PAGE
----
Rachel Hodgson, President and a founding member of the Feminist Society, gives her views on women’s issues in the manifestos of this year’s election cohort.

The absence of a Full Time Women’s Officer on the Executive committee next academic year raises the question as to what will happen to the Women’s Rights movement at Swansea University. The role of the Women’s Officer is a crucial part of a wider support network for women students on campus; they provide a safe space for students to go to if they need help or support with any issues that are affecting their mental wellbeing, and their overall quality of experience at Swansea.

Some of the work that past Women’s Officers have done include, but are not limited to:

  •          The implementation of a campus wide Zero Tolerance policy towards sexual harassment against students
  •          Securing lights in Singleton Park
  •          Annually taking students to NUS Women’s conference to give students a chance to represent our University in the fight for Women’s Rights on a national level
  •          The implementation of a free night bus to allow students safe travel home from after a Wednesday night out
  •          The successful passing of a motion to ensure that Lad’s Mags are no longer sold in Students’ Union run stores
  •          Organisation of an annual student attendance at Reclaim the Night in Cardiff to give students a chance to take a stand against sexual violence
  •          Supported students who have been victims of sexual harassment and violence whilst at University
  •          Aided other liberation officers in their campaigns across campus

 

In lieu of everything that past Women’s Officers have achieved throughout their time in exec, it does raise the question as to whether the presence of Women’s liberation will remain on campus. Looking at the manifesto points of all the current candidates running for full time officer positions on next year’s exec, it’s a safe assumption to make that assimilating the role of the Women’s Officer into any of their remits, is not something that has gained much focus. A worryingly low amount of candidates have included liberation issues in their manifestos, with only six candidates, out of a possible nineteen, specifically mentioning liberation issues.

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This year saw the founding of the Swansea University Feminist Society

It is worth emphasising that the loss of our Women’s Officer has come at a time when Women’s Rights activism upon campus’ is only growing larger; with events such as One Billion Rising, Reclaim the Night, and the Red Tent, as well as an insurgence of  Feminist Society’s, Women’s Working Groups, and Pro-Choice societies across the UK. With the prevailing rise of lad culture, Page 3 tabloid newspapers, rape culture, sexual objectification of women and domestic abuse, it is understandable as to why students across the board constantly make a stand in protest against the mistreatment of women in our society. The NUS Hidden Marks report that was released in 2010 was the first ‘nationwide report into women students’ experience of harassment, stalking, violence and sexual assault.’* These shocking statistics revealed that one out of seven students experienced a serious physical or sexual assault during their time at university, more than one third felt unsafe on university grounds during the evening, and over two thirds had experienced some kind of harassment on their campus. With being victim to this kind of behaviour being viewed as an ‘everyday occurrence’** for many women students across their campus’, it would arguably stand to reason that officer candidates would address these issues in their manifestos.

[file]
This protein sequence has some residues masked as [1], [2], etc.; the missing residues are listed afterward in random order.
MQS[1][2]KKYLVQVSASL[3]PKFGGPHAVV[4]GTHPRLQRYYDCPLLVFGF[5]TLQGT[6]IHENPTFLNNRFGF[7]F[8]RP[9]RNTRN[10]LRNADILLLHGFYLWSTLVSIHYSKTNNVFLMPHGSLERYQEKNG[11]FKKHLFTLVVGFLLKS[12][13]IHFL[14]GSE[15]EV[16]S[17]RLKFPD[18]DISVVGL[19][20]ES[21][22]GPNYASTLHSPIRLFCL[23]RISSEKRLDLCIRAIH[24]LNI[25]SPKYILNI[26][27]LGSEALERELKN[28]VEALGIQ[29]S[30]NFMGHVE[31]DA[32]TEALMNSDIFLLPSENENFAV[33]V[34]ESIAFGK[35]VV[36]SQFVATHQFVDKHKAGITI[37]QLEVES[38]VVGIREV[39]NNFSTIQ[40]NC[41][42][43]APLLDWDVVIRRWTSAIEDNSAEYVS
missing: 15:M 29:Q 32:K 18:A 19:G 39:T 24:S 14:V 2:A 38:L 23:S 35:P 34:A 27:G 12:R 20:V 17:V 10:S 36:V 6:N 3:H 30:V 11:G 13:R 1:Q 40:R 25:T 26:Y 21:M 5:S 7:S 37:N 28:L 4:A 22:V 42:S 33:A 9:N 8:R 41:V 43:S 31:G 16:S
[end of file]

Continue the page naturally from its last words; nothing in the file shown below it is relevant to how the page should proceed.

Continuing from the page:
However in terms of Women’s liberation issues, these are never mentioned in any candidates’ manifesto – an absence that is not only of great concern, but one that arguably isn’t that surprising given that the position of the Women’s Officer has never received a lot of support at Swansea University. However, candidates have specifically mentioned supporting International students within their manifestos, and as such have included points that work to assimilate the role of the International Officer into their remit. Whilst I of course recognise how important the role of the International Officer has been at Swansea, it does raise the question as to whether it is seen as a more important position than the Women’s Officer?

Ultimately, with the absence of a Full Time Women’s Officer, the women’s rights movement on campus will suffer. Although there will hopefully always be student led events and campaigns; such as the phenomenal FashionAid event held in celebration for International Women’s Day, it will be a lot more difficult for students to mobilise together on campus without a lead figure to rally behind for support.

By Rachel Hodgson

*NUS Hidden Marks, 2010, p3

**NUS Hidden Marks report, 2010,p3

http://www.nus.org.uk/Global/NUS_hidden_marks_report_2nd_edition_web.pdf

 

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